When writing about movies, do you put quotes around the movie titles? It can be confusing, but the answer is actually quite simple.
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It is common to put movie titles in quotes when you are writing about them for movies, books, articles, and other forms of media; however, you don’t necessarily have to. In general, putting the titles of movies in quotes is a matter of style, and you can generally follow the style of the publication you are writing for.
What are movie titles?
Movie titles are the names of films, typically shown on posters and billboards before the release of the film. The title is usually chosen by the director or producer, and is intended to give the audience an indication of what the film is about. Sometimes the title is a play on words, or an allusion to another work of art.
Why do people put quotes around movie titles?
There are a few reasons why people put quotes around movie titles. One reason is to indicate that the movie is being referred to as a work of art, rather than simply a piece of entertainment. This is often the case when people are discussing a movie in an academic setting.
Another reason for putting quotes around a movie title is to indicate that the title is not being used literally. For instance, if someone were to say “I’m going to see ‘The Omen’ tonight,” they would not be implying that they are going to see a film about the Biblical figure of Satan’s son. Instead, they would be indicating that they are going to see a film about a child who may or may not be the Antichrist.
Finally, some people simply prefer to put quotes around movie titles because it makes them look more aesthetically pleasing. This is particularly common when the titles of movies are used in printed materials, such as magazines or newspapers.
How do you format movie titles?
Formatting movie titles can be tricky. In general, you should italicize the title of a movie when you refer to it in writing. However, there are a few exceptions to this rule.
If you are referring to the movie by its title alone, you should italicize it. For example: “I’m going to see The Godfather tonight.”
If you are referring to the movie as part of a larger work (such as a book or an article), you should not italicize it. For example: “In his new book, Film Criticism 101, John Smith argues that The Godfather is one of the greatest movies ever made.”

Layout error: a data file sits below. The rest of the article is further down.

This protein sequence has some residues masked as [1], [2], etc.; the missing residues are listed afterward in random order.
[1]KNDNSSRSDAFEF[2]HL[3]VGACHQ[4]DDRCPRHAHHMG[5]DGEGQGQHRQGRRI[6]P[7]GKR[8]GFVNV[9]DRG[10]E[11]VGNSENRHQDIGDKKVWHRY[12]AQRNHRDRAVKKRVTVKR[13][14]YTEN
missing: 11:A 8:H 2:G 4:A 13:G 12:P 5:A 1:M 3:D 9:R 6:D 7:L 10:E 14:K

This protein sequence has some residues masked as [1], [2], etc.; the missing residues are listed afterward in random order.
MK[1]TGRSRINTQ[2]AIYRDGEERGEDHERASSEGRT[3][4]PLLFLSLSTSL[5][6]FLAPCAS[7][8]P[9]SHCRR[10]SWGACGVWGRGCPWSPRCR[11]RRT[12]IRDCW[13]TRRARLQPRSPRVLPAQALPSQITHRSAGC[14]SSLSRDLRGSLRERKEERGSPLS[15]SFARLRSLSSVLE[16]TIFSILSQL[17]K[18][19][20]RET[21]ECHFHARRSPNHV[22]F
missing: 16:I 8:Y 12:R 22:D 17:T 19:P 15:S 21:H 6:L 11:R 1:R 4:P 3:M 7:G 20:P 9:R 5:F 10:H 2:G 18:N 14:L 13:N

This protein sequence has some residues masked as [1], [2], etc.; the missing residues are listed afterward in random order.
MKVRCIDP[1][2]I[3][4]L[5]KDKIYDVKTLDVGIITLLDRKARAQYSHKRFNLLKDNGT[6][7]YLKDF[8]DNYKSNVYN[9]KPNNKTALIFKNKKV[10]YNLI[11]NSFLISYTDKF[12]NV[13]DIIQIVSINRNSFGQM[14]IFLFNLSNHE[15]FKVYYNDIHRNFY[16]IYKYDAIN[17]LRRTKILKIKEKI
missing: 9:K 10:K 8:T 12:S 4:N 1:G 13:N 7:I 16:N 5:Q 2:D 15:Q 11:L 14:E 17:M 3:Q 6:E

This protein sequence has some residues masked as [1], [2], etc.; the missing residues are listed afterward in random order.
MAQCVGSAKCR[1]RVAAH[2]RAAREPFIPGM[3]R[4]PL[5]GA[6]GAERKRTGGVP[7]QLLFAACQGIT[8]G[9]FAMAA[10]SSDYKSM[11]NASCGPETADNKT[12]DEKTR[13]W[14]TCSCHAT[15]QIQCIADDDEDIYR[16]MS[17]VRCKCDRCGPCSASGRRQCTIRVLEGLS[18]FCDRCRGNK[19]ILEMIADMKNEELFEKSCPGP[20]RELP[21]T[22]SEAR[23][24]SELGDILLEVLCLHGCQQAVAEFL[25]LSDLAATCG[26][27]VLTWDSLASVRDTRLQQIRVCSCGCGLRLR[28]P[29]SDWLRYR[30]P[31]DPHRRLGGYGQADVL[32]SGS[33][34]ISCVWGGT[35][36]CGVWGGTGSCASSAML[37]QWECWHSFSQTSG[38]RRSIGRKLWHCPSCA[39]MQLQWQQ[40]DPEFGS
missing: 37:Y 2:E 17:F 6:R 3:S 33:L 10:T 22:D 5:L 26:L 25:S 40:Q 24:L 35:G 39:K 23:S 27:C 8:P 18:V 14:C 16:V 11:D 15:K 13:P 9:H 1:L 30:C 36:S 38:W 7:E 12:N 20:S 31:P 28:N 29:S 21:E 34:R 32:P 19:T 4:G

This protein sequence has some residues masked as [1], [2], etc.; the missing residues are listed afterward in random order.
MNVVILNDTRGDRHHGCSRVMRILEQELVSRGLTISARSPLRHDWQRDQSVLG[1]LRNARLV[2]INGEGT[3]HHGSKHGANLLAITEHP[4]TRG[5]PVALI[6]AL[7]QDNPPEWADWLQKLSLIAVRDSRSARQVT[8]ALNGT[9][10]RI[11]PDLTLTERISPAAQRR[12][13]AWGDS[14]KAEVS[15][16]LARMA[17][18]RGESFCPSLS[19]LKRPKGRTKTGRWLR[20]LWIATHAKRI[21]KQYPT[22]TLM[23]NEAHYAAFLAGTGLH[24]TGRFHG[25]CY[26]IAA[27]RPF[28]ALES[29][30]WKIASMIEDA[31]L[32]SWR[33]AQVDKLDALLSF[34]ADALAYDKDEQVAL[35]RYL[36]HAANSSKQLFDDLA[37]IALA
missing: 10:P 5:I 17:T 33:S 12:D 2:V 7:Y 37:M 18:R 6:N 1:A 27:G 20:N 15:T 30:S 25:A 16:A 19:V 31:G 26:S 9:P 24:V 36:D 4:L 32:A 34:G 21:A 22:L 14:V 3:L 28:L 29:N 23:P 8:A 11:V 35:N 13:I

If you are writing an informal piece (such as a blog post), you can choose whether or not to italicize the title. In general, it is still considered better style to italicize movie titles.
What about other types of titles?
Other than movie titles, you don’t need to put quotes around other types of titles. For example, you wouldn’t put quotes around the title of a book, a song, or an article.
After doing some research, it seems that the consensus is that you do not need to put quotes around movie titles. However, if you are writing for a specific publication or style guide, it is always best to check with them to see if they have any specific guidelines.
If you’re writing for a publication that follows Associated Press style, movie titles should be enclosed in quotation marks. For example: “The ‘Godfather’ movies are considered classics.”
If you’re writing for a publication that follows Chicago Manual of Style, movie titles should be in italics. For example: The Godfather movies are considered classics.
If you’re unsure of which style to follow, ask your editor or supervisor.
When creating a Works Cited list for a movie, you do not need to put the movie title in quotes. However, you should italicize the title.
About the Author
I’m a professional writer and editor with more than 15 years of experience. I’ve written on a variety of topics, but my favorite subjects are movies, TV, and pop culture. I’m also a lifelong film fan and have been known to quote entire movie scripts at inopportune moments.
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